Any attempt at defining popular literature with some degree of precision is fraught with difficulties. A flexible and pragmatic approach is the most rewarding, since it allows one to look at the subject from a few different viewpoints: ‘popular’ can be understood as referring to the Roman people as a whole, or only to its lower social strata; a text can be defined as popular because it has been composed in a popular milieu, and/or because it addresses a popular audience. A mode of reception of literature can also be labelled as popular. The traditional Roman elite only conceived literature as something useful, that could and should contribute to the instruction of its readers and to the well-being of the State. However, gradually a different attitude emerged: one that appreciated literature, and especially narrative, mostly or even only for its pleasurable and escapist qualities, sometimes even without any concern for its cultural sophistication. This rather loose definition allows us to discern a popular streak in many literary forms. For example, it is usually surmised that ancient drama addressed the Roman people as a whole, without distinction of social class or cultural level. Other forms of theatre like Atellanae, mime and pantomime, had a more farcical nature and were especially favoured by a less sophisticated public, but at least on some occasions they made some demands on the education of their audiences and contributed to the diffusion of traditional Roman culture. Non-elite social classes had literary activities of their own, especially during the Empire when literacy was more common. These texts are extant especially thanks to epigraphical sources, and are often written in an unsophisticated and colloquial language. Narrative in its various forms could address very different audiences, but the possibility of reading a good tale for entertainment more than for instruction was always open, for sophisticated novels such as Apuleius’ Metamorphoses as well as for simpler tales and collections of mirabilia. Edifying Christian narratives were programmatically written in order to be understandable to and appreciated by a large and not necessarily cultured public, whose faith they intended to strengthen and promote. Playful poetry and didactic literature also had a space among mid-level literary activities.

Graverini, L. (2017). Latin literature, popular [10.1093/acrefore/9780199381135.013.8141].

Latin literature, popular

GRAVERINI, LUCA
2017

Abstract

Any attempt at defining popular literature with some degree of precision is fraught with difficulties. A flexible and pragmatic approach is the most rewarding, since it allows one to look at the subject from a few different viewpoints: ‘popular’ can be understood as referring to the Roman people as a whole, or only to its lower social strata; a text can be defined as popular because it has been composed in a popular milieu, and/or because it addresses a popular audience. A mode of reception of literature can also be labelled as popular. The traditional Roman elite only conceived literature as something useful, that could and should contribute to the instruction of its readers and to the well-being of the State. However, gradually a different attitude emerged: one that appreciated literature, and especially narrative, mostly or even only for its pleasurable and escapist qualities, sometimes even without any concern for its cultural sophistication. This rather loose definition allows us to discern a popular streak in many literary forms. For example, it is usually surmised that ancient drama addressed the Roman people as a whole, without distinction of social class or cultural level. Other forms of theatre like Atellanae, mime and pantomime, had a more farcical nature and were especially favoured by a less sophisticated public, but at least on some occasions they made some demands on the education of their audiences and contributed to the diffusion of traditional Roman culture. Non-elite social classes had literary activities of their own, especially during the Empire when literacy was more common. These texts are extant especially thanks to epigraphical sources, and are often written in an unsophisticated and colloquial language. Narrative in its various forms could address very different audiences, but the possibility of reading a good tale for entertainment more than for instruction was always open, for sophisticated novels such as Apuleius’ Metamorphoses as well as for simpler tales and collections of mirabilia. Edifying Christian narratives were programmatically written in order to be understandable to and appreciated by a large and not necessarily cultured public, whose faith they intended to strengthen and promote. Playful poetry and didactic literature also had a space among mid-level literary activities.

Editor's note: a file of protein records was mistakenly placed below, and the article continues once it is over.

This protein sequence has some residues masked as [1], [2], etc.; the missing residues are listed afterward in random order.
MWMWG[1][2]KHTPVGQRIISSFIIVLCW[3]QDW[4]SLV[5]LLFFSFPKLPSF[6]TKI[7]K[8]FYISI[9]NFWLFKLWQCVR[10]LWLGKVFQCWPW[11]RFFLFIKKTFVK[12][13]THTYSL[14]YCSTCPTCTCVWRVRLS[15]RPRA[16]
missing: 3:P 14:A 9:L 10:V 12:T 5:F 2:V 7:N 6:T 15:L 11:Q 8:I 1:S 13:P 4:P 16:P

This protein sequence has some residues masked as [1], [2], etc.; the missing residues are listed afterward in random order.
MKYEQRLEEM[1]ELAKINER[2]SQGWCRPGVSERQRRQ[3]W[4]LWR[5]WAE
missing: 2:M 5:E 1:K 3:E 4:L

9780199381135
Graverini, L. (2017). Latin literature, popular [10.1093/acrefore/9780199381135.013.8141].
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Utilizza questo identificativo per citare o creare un link a questo documento: http://hdl.handle.net/11365/998223